Treatment options are many for Lyme disease. Individuals not yet treated with antibiotics for a new case of Lyme Disease should immediately consult with his/her primary care physician to discuss treatment. In the context of a new Lyme rash, treatment should be started immediately even if the blood tests are negative as it can take 2-4 weeks before a blood test might turn positive. The sooner one treats Lyme disease, the better the long-term outcome.
Please see our section on "Treatment Options" that discusses important things to know about some of the first-line antibiotic treatments for Lyme disease, such as doxycycline, amoxicillin, cefuroxime, or ceftriaxone. In this section, we also discuss other non-antibiotic treatment approaches that may be especially helpful for fatigue, pain, mood issues, and/or cognitive problems that persist despite antibiotic treatment.
When symptoms persist or return, treatment decisions are more challenging. Is this persistent infection? Is this a new reinfection? Is this a post-infectious problem that needs other treatment approaches? Is this another problem and not Lyme Disease? We explore these issues with each patient. Patients can come to see us through our second opinion service or through our research clinic.
Part of our mission at Columbia is to find out which treatments are most effective for patients with chronic persistent symptoms. We can only do this when patients participate in our clinical research. Careful clinical research is what convinces doctors that a treatment is effective. If you are a patient looking to help the scientific battle against Lyme disease, research may well be for you. Please check our "current research" page to see whether there is a study that interests you. We create new studies every few months, so please check again throughout the year.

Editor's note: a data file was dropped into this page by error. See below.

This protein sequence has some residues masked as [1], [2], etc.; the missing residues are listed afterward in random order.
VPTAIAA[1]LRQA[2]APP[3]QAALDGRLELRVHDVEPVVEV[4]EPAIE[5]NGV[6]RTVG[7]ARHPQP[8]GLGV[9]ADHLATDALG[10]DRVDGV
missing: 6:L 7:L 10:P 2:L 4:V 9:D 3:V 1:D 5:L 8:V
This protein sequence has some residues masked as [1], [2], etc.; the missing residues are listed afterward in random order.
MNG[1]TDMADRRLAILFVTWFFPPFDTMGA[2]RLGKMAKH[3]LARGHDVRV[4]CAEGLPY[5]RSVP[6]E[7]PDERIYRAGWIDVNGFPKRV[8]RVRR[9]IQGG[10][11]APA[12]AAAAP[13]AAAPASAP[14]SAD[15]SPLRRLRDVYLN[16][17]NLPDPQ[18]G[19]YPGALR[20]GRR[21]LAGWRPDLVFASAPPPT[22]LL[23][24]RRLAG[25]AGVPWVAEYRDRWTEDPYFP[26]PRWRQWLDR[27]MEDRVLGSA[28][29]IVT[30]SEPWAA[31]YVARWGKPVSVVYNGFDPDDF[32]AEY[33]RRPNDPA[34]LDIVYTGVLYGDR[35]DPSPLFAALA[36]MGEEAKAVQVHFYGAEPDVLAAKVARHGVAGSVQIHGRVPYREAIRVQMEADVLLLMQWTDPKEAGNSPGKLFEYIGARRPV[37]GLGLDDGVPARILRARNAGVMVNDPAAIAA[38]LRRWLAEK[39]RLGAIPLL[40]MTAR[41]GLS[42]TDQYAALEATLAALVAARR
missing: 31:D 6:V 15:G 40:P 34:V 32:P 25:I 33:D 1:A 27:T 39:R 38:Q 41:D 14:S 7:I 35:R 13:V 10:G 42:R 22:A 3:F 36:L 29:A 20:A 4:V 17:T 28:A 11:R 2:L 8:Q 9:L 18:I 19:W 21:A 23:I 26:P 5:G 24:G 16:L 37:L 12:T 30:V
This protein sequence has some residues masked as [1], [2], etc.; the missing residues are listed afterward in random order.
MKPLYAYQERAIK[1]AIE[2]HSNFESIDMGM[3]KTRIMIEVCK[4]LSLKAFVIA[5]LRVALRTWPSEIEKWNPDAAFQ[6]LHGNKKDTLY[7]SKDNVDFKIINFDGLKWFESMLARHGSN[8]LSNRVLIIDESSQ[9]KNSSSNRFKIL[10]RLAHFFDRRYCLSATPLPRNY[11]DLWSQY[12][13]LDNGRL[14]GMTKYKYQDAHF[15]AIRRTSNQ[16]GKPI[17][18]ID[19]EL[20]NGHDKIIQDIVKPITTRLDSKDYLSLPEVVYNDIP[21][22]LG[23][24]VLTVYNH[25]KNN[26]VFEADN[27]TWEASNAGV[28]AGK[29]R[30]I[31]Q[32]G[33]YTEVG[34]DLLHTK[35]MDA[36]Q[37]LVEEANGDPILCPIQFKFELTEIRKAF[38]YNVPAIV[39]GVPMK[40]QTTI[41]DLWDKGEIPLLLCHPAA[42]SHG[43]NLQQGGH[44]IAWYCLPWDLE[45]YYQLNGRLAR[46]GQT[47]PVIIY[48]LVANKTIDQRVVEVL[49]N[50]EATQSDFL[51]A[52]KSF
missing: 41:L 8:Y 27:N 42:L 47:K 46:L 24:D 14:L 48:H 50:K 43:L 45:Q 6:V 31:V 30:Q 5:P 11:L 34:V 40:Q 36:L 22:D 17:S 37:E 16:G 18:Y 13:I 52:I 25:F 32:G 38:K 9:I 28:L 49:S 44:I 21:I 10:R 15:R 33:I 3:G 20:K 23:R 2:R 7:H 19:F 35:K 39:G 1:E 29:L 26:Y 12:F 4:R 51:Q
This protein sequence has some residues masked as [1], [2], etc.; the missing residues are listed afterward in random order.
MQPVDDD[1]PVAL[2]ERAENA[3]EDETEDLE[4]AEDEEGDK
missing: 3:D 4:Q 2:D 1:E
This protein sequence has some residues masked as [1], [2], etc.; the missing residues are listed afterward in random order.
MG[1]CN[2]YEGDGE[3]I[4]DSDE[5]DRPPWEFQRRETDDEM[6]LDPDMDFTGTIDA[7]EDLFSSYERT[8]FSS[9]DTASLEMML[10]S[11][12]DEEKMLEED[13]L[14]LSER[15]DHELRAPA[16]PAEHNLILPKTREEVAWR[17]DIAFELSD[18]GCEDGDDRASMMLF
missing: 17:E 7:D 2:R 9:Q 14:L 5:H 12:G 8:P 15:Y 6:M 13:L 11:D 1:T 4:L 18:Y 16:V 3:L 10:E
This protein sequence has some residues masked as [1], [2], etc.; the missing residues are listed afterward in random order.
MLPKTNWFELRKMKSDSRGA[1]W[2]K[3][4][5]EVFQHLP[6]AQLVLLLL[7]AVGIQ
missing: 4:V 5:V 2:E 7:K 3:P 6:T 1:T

One current study involves Kundalini Yoga and meditation, as both are known to be helpful in other disorders for reducing chronic pain, anxiety, and attentional problems. If you are willing to join a meditation group study in the Fairfield Connecticut area, this may be an ideal study for you. A soon-to-be started treatment study will examine whether a medication that modulates the glutamate system is effective in the treatment of Lyme-related pain; (this medication is also FDA approved as an antibiotic for tuberculosis). We anticipate active enrollment into this study by September 2018. Please check our current research page to keep up-to-date on our latest projects.
Some patients are turned off by the word "research" as it might sound cold and indifferent; this in fact is not the case. When patients come into our studies, they are carefully evaluated by members of our Lyme team (for example, Dr. Fallon and/or Dr. Delaney) and treated as partners in the clinical scientific endeavor. There is no financial cost for participation, but it does take time, as in most studies that involve treatment we ask patients to participate in a comprehensive evaluation assessing neurologic, cognitive, neuro- psychiatric, and rheumatologic systems, often before as well as at different intervals during treatment. Many thanks to the patients who have joined our research studies! They are making a big difference.